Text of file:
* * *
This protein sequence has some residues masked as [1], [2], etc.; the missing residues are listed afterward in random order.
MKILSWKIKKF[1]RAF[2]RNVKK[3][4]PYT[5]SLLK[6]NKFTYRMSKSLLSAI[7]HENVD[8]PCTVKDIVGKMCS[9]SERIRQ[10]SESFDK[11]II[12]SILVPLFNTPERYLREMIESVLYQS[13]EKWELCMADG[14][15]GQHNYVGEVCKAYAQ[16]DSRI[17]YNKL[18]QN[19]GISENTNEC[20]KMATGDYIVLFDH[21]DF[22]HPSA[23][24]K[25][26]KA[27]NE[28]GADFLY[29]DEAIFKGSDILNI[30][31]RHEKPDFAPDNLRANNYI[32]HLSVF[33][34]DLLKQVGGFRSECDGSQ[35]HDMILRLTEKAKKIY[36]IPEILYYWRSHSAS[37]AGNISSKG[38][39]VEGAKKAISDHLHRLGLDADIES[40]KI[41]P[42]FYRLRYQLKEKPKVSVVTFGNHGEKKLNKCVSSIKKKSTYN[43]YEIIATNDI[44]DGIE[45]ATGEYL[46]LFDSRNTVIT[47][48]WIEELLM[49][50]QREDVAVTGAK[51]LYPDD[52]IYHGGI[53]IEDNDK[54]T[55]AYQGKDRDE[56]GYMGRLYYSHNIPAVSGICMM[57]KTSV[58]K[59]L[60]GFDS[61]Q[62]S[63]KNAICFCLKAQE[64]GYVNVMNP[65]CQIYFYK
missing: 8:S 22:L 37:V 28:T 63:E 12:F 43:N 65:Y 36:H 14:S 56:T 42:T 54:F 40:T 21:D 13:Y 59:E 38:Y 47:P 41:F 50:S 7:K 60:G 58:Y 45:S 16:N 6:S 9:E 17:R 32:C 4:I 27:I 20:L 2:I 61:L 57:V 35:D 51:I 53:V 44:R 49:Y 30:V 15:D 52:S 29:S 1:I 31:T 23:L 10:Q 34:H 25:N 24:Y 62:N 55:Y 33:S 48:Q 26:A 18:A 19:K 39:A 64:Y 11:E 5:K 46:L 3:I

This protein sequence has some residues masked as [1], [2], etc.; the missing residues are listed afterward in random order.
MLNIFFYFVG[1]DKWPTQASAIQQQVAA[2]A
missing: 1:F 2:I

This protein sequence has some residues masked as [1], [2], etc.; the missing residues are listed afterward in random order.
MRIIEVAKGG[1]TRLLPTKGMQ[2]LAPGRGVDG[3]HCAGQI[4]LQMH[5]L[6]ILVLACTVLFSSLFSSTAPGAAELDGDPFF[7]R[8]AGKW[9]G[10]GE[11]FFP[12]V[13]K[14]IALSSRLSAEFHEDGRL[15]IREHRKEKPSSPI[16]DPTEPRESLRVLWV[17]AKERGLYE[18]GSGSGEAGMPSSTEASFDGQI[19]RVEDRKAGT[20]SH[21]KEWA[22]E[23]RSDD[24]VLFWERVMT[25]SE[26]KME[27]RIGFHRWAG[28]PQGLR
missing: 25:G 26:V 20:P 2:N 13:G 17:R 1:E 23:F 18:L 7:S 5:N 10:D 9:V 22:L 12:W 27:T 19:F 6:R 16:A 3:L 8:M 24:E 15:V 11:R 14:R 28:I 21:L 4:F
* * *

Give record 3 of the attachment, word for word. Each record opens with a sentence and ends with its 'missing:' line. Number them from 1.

This protein sequence has some residues masked as [1], [2], etc.; the missing residues are listed afterward in random order.
MRIIEVAKGG[1]TRLLPTKGMQ[2]LAPGRGVDG[3]HCAGQI[4]LQMH[5]L[6]ILVLACTVLFSSLFSSTAPGAAELDGDPFF[7]R[8]AGKW[9]G[10]GE[11]FFP[12]V[13]K[14]IALSSRLSAEFHEDGRL[15]IREHRKEKPSSPI[16]DPTEPRESLRVLWV[17]AKERGLYE[18]GSGSGEAGMPSSTEASFDGQI[19]RVEDRKAGT[20]SH[21]KEWA[22]E[23]RSDD[24]VLFWERVMT[25]SE[26]KME[27]RIGFHRWAG[28]PQGLR
missing: 25:G 26:V 20:P 2:N 13:G 17:R 1:E 23:F 18:L 7:S 5:N 10:D 9:V 22:L 12:W 27:T 19:F 6:R 16:A 3:L 8:M 24:E 15:V 11:R 14:R 28:I 21:L 4:F